What’s remarkable is how sinful this feels at times, to eat when I am hungry, stop when I am satiated, try to be mindful as hell, then usually break my own “rules” (what Geneen Roth calls “If Love Could Speak” guidelines), then notice that and say “okay,” and move on with my life. It feels like a betrayal of some sacred code to somehow separate the value judgments of “guilty” or “indulgent” or “shameful,” or “strong,” or “ladylike,” or “motivated” from physical bodies and the foods that do or don’t go into them. When chaos is the lingua franca, there is something provocative in being sincerely and wholly “okay” overall.
[A caveat: I am in no way meaning to belittle many women’s, and people’s in general, experiences with negative body image, or suggesting that a mere change of mindset is all it takes. We live in a society that literally profits from people – especially non-male people – hating their bodies, and these struggles often occur in combination with other mental health conditions, which can feel inescapable. I am in no way claiming to have reached a point of “perfect” self-acceptance, whatever that would mean. I also need to own up to my privileges, understanding that while I have my own challenges, I am at the site of many advantages on a systemic level.]
When I consider some of the earliest messages I received, implicitly mainly, about womanhood, I arrive first at the body – mine, other women’s, bodies in general, how we stare and ignore and dismiss and prod and fight, all the while never being given the option to surrender from this battle we never signed up for in the first place. Our bodies are more than symbolic figures, but they are expressive of a problematic ethos wider and more stubborn than any set of birthing hips.
The point of normative messaging is that, when it is successful, it is nearly impossible to attribute the seemingly-natural “norms” to a single source. It just is that way, after all.
I grew up around strong women. I was raised by one particularly strong Jewish woman, with the help and guidance of many other strong Jewish women. As a young child, with frilly “Shabbos socks” and patent-leather Mary Janes, my “shul protocol” involved a strict routine of entering in [attempted] gentle tiptoe, and heading first to my Bubbie’s row, giving her a hug and kiss and wishing her “Good Shabbos,” and then repeating this as I scooched through the row of all the other “old ladies,” leaving me smeared with assorted fuschia lipsticks and spitty cheek-smooches.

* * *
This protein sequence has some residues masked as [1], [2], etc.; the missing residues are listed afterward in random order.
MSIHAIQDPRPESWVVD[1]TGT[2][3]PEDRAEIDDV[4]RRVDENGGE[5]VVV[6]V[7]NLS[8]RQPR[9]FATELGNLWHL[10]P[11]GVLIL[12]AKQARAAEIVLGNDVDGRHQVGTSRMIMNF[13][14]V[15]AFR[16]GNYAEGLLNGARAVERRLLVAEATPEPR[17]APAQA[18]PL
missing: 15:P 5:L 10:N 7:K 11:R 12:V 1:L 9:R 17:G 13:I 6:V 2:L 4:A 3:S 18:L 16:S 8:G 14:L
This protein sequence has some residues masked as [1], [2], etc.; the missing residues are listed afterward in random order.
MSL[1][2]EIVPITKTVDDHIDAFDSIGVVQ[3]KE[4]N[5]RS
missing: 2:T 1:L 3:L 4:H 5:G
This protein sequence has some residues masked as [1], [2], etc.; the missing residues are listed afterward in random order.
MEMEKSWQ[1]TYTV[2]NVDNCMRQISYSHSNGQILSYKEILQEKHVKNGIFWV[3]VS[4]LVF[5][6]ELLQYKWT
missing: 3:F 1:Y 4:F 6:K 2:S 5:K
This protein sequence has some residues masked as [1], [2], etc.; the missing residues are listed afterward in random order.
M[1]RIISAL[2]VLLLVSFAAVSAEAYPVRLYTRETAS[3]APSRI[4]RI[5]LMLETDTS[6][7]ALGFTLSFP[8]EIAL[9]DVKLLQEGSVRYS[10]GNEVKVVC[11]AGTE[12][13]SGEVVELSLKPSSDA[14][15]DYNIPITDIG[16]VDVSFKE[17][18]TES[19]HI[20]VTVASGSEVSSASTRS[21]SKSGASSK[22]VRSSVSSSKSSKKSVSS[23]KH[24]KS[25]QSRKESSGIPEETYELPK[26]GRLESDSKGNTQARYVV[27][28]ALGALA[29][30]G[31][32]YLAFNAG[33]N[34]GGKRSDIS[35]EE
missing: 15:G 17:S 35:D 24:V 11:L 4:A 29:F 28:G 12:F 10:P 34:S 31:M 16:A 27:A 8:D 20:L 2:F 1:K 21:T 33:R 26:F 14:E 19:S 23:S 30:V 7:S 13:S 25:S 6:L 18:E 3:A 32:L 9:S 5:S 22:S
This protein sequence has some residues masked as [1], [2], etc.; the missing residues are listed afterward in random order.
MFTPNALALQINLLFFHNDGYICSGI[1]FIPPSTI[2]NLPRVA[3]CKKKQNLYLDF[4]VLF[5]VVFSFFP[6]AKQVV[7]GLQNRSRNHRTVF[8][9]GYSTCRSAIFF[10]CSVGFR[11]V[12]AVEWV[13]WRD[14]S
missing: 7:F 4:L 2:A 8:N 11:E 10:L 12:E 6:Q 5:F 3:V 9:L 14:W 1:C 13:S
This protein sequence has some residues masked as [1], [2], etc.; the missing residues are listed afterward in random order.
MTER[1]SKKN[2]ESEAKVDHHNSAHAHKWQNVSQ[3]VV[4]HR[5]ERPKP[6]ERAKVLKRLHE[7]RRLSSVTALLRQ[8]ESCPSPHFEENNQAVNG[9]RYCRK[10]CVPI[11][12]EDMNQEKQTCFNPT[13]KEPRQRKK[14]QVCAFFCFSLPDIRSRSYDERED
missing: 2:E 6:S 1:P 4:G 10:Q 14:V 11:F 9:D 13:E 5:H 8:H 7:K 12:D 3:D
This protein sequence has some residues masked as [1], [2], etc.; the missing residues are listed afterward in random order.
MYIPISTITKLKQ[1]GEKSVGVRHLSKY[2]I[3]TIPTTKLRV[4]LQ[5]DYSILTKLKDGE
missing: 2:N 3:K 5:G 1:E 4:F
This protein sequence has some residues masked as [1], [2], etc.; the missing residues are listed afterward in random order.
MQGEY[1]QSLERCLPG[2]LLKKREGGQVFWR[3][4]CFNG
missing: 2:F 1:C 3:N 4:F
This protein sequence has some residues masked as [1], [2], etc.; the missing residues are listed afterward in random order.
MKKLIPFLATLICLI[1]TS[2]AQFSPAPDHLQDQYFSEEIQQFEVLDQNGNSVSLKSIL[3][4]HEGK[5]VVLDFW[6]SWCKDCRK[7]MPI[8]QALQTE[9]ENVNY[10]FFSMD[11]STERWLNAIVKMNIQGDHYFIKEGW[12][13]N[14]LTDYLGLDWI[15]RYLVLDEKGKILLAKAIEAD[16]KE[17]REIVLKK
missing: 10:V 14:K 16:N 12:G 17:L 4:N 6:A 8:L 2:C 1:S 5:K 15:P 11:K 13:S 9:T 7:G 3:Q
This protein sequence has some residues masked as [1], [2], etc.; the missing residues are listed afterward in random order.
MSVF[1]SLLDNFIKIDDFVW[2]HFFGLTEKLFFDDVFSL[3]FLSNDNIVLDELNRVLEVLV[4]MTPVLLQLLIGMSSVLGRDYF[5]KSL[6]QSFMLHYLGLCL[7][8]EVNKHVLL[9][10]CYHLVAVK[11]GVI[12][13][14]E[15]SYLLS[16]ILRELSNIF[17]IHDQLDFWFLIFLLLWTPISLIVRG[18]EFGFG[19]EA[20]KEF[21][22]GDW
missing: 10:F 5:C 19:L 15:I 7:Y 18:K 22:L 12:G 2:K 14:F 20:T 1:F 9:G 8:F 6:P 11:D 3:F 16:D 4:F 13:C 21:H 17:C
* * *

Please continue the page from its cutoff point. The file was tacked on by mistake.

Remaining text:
I wrote one of my college application essays, the prompt demanding my reflections on my experiences of “community,” about one of those women, though one of the relatively younger ones, which is to say, one who is still around these days. I wrote about this particular woman’s generosity and diligence, demonstrated by her initiative-taking in any task, applauded or unrecognized, noble or tedious. Her seemingly automatic sense of duty to her congregation still inspires me, the way those “old ladies” also stir my reverence. I finally realize that I grew up surrounded by super-strong Jewish women, many of them survivors of historic tragedies, who built up families and communities with their own selfless hands, burnt on oven racks while preparing crimped sugar-kichel. They coordinated shul dinners and education committees, lived through traumas and moved forward seamlessly because no one gave them a choice, and no one would ever see them sweat.
I am in awe. I take pride, real pride, and not just the second-place consolation lollipop kind, in the Talmudic statement that “in the merit of righteous women, the Jewish People were redeemed from Egypt” (Sotah 11b). Because I have no doubts that we have always been the ones making $*&t happen, the ones finding radiant opportunity in moonlight where none could be seen in the sun’s rays, the ones propelling us forward. And yet.
“The feminine, by definition, at least by the [groundbreaking Kabbalist] Ari’s definition, is always changing, growing, evolving. There is no escaping that fact and, according to the Ari, this is a good thing. It is how things are supposed to be. So while in some things (perhaps even most things) it might be possible to understand what it means to be a good Jewish woman by looking at the previous generations, in other respects that simply doesn’t work. They lived in one stage of the feminine life cycle while this generation embodies another.” -Sarah Yehudit Schneider, “The Evolving Feminine, an Enlightened View From Kabbala”
It is too easy and too hard. It is too predictably fraught to take solace in ideas as these, because it’s about half a step away from the apologetics I cannot stand. It is too close to the “bumbling dad” sitcom trope, which, on the surface, empowers women as the ones who really “get it,” while men meanwhile continue to take up too much space and take too much credit for what little they contribute to the landscape. It is a script that gives women the conciliatory pleasure of knowing we really run the show, which then leaves us constantly stuck keeping the show running, while we stand back and allow men to take the forefront, lest we be “immodest” or “showy.” It’s an outgrowth of the attempted consolations embedded in “women are just on a higher spiritual level” messages, and “Challah is a special ‘women’s Mitzvah!” tactics. [Note: anyone who bakes the proscribed quantity of bread from the five specific grains codified in halakha must separate a Challah portion, so this is both problematic and misleading.]